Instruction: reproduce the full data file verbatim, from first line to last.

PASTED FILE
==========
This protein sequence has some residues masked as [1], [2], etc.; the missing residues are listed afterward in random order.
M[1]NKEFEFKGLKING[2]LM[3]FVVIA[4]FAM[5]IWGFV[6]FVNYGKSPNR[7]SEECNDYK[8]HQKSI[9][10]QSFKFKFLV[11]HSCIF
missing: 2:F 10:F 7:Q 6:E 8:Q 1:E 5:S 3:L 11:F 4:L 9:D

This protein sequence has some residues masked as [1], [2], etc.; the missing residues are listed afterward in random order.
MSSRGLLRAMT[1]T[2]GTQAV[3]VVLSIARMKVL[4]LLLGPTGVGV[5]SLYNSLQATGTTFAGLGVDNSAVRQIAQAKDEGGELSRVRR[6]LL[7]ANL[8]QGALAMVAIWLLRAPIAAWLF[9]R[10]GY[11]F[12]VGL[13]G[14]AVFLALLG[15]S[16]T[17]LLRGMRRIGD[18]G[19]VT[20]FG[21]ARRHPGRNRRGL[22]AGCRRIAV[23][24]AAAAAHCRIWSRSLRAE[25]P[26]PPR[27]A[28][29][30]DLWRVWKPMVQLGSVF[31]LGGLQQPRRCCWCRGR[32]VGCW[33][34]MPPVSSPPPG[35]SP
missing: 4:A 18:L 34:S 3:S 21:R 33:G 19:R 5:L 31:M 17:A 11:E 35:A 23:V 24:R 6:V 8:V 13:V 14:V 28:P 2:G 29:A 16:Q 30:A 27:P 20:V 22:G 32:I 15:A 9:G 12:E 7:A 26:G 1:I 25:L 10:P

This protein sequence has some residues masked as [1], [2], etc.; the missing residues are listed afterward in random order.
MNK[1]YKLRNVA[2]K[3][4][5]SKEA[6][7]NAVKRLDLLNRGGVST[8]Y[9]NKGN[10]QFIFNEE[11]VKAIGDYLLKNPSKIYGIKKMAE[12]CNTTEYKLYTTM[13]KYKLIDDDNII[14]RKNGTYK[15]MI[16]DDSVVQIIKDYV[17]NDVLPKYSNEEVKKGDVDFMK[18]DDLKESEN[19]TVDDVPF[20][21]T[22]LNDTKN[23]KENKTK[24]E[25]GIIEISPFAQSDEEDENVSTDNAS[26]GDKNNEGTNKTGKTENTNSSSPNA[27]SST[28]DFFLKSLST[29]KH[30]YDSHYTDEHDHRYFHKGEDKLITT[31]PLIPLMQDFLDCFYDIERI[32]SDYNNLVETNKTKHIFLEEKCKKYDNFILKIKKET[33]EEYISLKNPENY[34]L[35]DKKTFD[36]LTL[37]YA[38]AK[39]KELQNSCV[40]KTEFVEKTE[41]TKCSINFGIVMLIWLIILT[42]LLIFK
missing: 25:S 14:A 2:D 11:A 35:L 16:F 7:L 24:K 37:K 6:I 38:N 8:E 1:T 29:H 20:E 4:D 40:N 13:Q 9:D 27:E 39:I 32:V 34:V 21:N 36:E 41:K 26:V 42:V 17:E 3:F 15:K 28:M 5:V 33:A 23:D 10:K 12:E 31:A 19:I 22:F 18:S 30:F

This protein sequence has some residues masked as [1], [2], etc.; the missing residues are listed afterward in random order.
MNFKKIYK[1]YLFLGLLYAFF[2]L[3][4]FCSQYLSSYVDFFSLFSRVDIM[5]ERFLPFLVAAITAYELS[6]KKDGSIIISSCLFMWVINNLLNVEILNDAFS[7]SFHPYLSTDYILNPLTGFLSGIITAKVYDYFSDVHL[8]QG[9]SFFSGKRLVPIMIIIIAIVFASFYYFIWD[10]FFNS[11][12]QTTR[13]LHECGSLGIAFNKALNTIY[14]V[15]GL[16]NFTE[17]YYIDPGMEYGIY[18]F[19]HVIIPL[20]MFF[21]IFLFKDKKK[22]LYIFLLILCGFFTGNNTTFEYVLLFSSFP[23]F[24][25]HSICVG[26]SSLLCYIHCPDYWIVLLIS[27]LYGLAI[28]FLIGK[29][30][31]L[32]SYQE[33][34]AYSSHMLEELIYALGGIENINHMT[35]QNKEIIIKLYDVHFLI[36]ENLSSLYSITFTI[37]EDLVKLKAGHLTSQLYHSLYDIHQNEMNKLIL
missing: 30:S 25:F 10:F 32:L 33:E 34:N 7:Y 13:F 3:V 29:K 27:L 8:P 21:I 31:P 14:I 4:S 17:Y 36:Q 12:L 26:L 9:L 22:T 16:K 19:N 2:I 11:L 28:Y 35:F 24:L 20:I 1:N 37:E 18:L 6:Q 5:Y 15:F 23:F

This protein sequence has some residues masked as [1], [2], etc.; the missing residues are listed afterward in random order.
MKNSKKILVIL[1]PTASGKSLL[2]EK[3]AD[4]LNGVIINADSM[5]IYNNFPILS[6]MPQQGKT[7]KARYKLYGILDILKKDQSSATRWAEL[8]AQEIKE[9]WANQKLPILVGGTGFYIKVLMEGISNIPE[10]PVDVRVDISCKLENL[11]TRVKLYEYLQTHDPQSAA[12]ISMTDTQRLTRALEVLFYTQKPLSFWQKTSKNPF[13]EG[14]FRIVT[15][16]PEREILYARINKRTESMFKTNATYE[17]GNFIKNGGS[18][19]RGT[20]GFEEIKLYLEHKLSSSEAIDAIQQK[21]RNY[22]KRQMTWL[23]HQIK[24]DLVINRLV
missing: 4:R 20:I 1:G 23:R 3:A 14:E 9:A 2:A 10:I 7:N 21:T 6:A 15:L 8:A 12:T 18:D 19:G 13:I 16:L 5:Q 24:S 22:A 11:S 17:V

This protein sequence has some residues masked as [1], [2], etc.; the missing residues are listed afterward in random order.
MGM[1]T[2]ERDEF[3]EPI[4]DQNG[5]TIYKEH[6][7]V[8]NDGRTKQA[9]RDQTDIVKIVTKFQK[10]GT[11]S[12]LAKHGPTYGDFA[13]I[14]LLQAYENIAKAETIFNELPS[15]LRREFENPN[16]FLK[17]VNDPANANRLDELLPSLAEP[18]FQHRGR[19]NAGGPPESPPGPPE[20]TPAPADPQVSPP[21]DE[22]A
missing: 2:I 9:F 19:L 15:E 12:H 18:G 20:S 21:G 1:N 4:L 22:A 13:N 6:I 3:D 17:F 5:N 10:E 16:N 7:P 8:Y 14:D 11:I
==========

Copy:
This protein sequence has some residues masked as [1], [2], etc.; the missing residues are listed afterward in random order.
M[1]NKEFEFKGLKING[2]LM[3]FVVIA[4]FAM[5]IWGFV[6]FVNYGKSPNR[7]SEECNDYK[8]HQKSI[9][10]QSFKFKFLV[11]HSCIF
missing: 2:F 10:F 7:Q 6:E 8:Q 1:E 5:S 3:L 11:F 4:L 9:D

This protein sequence has some residues masked as [1], [2], etc.; the missing residues are listed afterward in random order.
MSSRGLLRAMT[1]T[2]GTQAV[3]VVLSIARMKVL[4]LLLGPTGVGV[5]SLYNSLQATGTTFAGLGVDNSAVRQIAQAKDEGGELSRVRR[6]LL[7]ANL[8]QGALAMVAIWLLRAPIAAWLF[9]R[10]GY[11]F[12]VGL[13]G[14]AVFLALLG[15]S[16]T[17]LLRGMRRIGD[18]G[19]VT[20]FG[21]ARRHPGRNRRGL[22]AGCRRIAV[23][24]AAAAAHCRIWSRSLRAE[25]P[26]PPR[27]A[28][29][30]DLWRVWKPMVQLGSVF[31]LGGLQQPRRCCWCRGR[32]VGCW[33][34]MPPVSSPPPG[35]SP
missing: 4:A 18:L 34:S 3:S 21:R 33:G 19:R 5:L 31:M 17:A 11:E 35:A 23:V 24:R 6:V 8:V 13:V 14:V 28:P 2:G 29:A 16:Q 30:A 27:P 20:V 22:G 32:I 15:A 9:G 12:E 7:A 26:G 1:I 25:L 10:P

This protein sequence has some residues masked as [1], [2], etc.; the missing residues are listed afterward in random order.
MNK[1]YKLRNVA[2]K[3][4][5]SKEA[6][7]NAVKRLDLLNRGGVST[8]Y[9]NKGN[10]QFIFNEE[11]VKAIGDYLLKNPSKIYGIKKMAE[12]CNTTEYKLYTTM[13]KYKLIDDDNII[14]RKNGTYK[15]MI[16]DDSVVQIIKDYV[17]NDVLPKYSNEEVKKGDVDFMK[18]DDLKESEN[19]TVDDVPF[20][21]T[22]LNDTKN[23]KENKTK[24]E[25]GIIEISPFAQSDEEDENVSTDNAS[26]GDKNNEGTNKTGKTENTNSSSPNA[27]SST[28]DFFLKSLST[29]KH[30]YDSHYTDEHDHRYFHKGEDKLITT[31]PLIPLMQDFLDCFYDIERI[32]SDYNNLVETNKTKHIFLEEKCKKYDNFILKIKKET[33]EEYISLKNPENY[34]L[35]DKKTFD[36]LTL[37]YA[38]AK[39]KELQNSCV[40]KTEFVEKTE[41]TKCSINFGIVMLIWLIILT[42]LLIFK
missing: 25:S 14:A 2:D 11:A 35:L 16:F 7:L 24:K 37:K 6:I 38:N 8:E 1:T 29:H 20:E 4:D 40:N 13:Q 9:D 27:E 39:I 32:V 34:V 21:N 36:E 41:K 26:V 42:V 17:E 3:F 15:K 28:M 5:V 33:A 23:D 10:K 12:E 31:A 19:I 22:F 18:S 30:F

This protein sequence has some residues masked as [1], [2], etc.; the missing residues are listed afterward in random order.
MNFKKIYK[1]YLFLGLLYAFF[2]L[3][4]FCSQYLSSYVDFFSLFSRVDIM[5]ERFLPFLVAAITAYELS[6]KKDGSIIISSCLFMWVINNLLNVEILNDAFS[7]SFHPYLSTDYILNPLTGFLSGIITAKVYDYFSDVHL[8]QG[9]SFFSGKRLVPIMIIIIAIVFASFYYFIWD[10]FFNS[11][12]QTTR[13]LHECGSLGIAFNKALNTIY[14]V[15]GL[16]NFTE[17]YYIDPGMEYGIY[18]F[19]HVIIPL[20]MFF[21]IFLFKDKKK[22]LYIFLLILCGFFTGNNTTFEYVLLFSSFP[23]F[24][25]HSICVG[26]SSLLCYIHCPDYWIVLLIS[27]LYGLAI[28]FLIGK[29][30][31]L[32]SYQE[33][34]AYSSHMLEELIYALGGIENINHMT[35]QNKEIIIKLYDVHFLI[36]ENLSSLYSITFTI[37]EDLVKLKAGHLTSQLYHSLYDIHQNEMNKLIL
missing: 30:S 25:F 10:F 32:L 33:E 34:N 7:Y 13:F 3:V 29:K 27:L 8:P 21:I 31:P 14:I 4:S 17:Y 36:Q 12:L 26:L 9:L 22:T 16:K 19:N 2:I 11:L 28:Y 35:F 24:L 20:I 1:N 37:E 18:L 6:Q 5:Y 15:F 23:F

This protein sequence has some residues masked as [1], [2], etc.; the missing residues are listed afterward in random order.
MKNSKKILVIL[1]PTASGKSLL[2]EK[3]AD[4]LNGVIINADSM[5]IYNNFPILS[6]MPQQGKT[7]KARYKLYGILDILKKDQSSATRWAEL[8]AQEIKE[9]WANQKLPILVGGTGFYIKVLMEGISNIPE[10]PVDVRVDISCKLENL[11]TRVKLYEYLQTHDPQSAA[12]ISMTDTQRLTRALEVLFYTQKPLSFWQKTSKNPF[13]EG[14]FRIVT[15][16]PEREILYARINKRTESMFKTNATYE[17]GNFIKNGGS[18][19]RGT[20]GFEEIKLYLEHKLSSSEAIDAIQQK[21]RNY[22]KRQMTWL[23]HQIK[24]DLVINRLV
missing: 4:R 20:I 1:G 23:R 3:A 14:E 9:A 2:A 10:I 7:N 21:T 6:A 15:L 8:A 12:T 18:D 19:G 13:I 16:L 5:Q 24:S 22:A 11:S 17:V

This protein sequence has some residues masked as [1], [2], etc.; the missing residues are listed afterward in random order.
MGM[1]T[2]ERDEF[3]EPI[4]DQNG[5]TIYKEH[6][7]V[8]NDGRTKQA[9]RDQTDIVKIVTKFQK[10]GT[11]S[12]LAKHGPTYGDFA[13]I[14]LLQAYENIAKAETIFNELPS[15]LRREFENPN[16]FLK[17]VNDPANANRLDELLPSLAEP[18]FQHRGR[19]NAGGPPESPPGPPE[20]TPAPADPQVSPP[21]DE[22]A
missing: 2:I 9:F 19:L 15:E 12:H 18:G 20:S 21:G 1:N 4:L 22:A 13:N 6:I 3:D 17:F 5:N 10:E 16:N 7:P 8:Y 14:D 11:I